The thickness of the pick matters when you are strumming. A thick pick is suitable for playing lead lines but not necessarily for rhythm. 1.0 mm is about as thick as I recommend for strumming. You can go for a thicker pick if you want, but it will make strumming harder. It’s doable, but then you start to have a more challenging time playing rhythm chords. You’ll have to have a loose grip on the pick, which could result in the pick slipping.
A thin pick gives a slapping percussive feel while strumming due to the ‘give’ of the pick slapping against the strings.
How To Hold A Guitar Pick For Speed
Do you have the basics on how to hold the guitar pick but want to play faster? Do you feel like the way you are holding the pick may be holding you back? If not, it may be something you want to think about.
If you want to play as fast as Joe Satriani or Yngwie Malmsteen, here is how to hold a guitar pick for speed.
To pick guitar strings with speed, hold the guitar pick so that the tip is perpendicular to the guitar. Next, rotate your wrist downward so the pick is at an angle compared to the strings and not parallel. A thick pick, as well as a firm grip, should be used when picking fast.
I understand that description may be a little confusing so let’s break it down into smaller chunks.
First, start by holding the pick as you would for strumming, as I taught you previously. Hold the pick on the side of your index finger, with it held in place by the meaty part of your thumb.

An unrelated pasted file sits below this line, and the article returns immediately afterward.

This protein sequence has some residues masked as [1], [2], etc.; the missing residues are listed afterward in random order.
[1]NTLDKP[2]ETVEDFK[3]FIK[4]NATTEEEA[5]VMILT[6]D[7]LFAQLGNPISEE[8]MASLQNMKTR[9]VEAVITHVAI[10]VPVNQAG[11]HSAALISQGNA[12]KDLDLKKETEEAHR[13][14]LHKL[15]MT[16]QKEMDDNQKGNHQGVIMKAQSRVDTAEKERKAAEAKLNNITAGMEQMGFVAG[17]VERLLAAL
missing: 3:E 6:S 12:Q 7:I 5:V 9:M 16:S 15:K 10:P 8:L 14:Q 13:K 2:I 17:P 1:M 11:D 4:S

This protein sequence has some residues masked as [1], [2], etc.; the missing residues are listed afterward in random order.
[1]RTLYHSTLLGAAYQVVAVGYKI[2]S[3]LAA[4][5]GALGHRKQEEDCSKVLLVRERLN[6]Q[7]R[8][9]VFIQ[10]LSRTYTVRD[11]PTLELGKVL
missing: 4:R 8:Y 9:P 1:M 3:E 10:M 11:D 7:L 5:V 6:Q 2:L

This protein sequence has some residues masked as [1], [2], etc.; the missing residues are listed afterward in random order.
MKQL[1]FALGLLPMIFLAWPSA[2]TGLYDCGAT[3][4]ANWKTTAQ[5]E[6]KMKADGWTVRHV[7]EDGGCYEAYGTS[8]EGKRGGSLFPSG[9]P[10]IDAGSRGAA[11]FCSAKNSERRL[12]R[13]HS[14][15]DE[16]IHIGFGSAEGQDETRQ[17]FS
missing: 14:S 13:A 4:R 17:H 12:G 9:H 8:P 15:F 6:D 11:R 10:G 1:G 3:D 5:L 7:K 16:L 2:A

To play with speed, you will need to hold the pick so that it is straight out from the guitar and not at an angle, as pictured below. If the pick is angled, it will speed you up when picking one direction (up or down) but slow you down when picking the other direction.
Now that you have the pick 90 degrees from the guitar’s body, it’s time to think about its angle relative to the strings. Usually, the pick will be nearly perpendicular to the strings, but you will want to angle it down slightly to increase your picking speed. A 30 to 45-degree angle relative to the strings is what is recommended.
How To Hold A Guitar Pick Without It Slipping
Playing guitar without the pick slipping is a learned skill and takes a little bit of practice.
Holding the guitar pick with the side of your index finger and the bottom of your thumb will provide the most control and help keep the pick from slipping while you play. Firmly holding the pick will also help to keep the pick from slipping.
If the pick does slip, it can quickly be corrected in that position using your fingers.
A thin pick will allow you to hold the pick securely while strumming the strings.
Experiment with how firmly you hold the pick between your index and thumb. If you find that the pick is slipping too often, try a more firm grip. Also, see how fast you can correct the pick’s position when it does shift.
If you still have a problem with the pick slipping, try using Gator Grips by Dunlop or Big Stubby’s, also by Dunlop. There are other picks on the market with various textures, shapes, and holes that can help you keep the pick in place.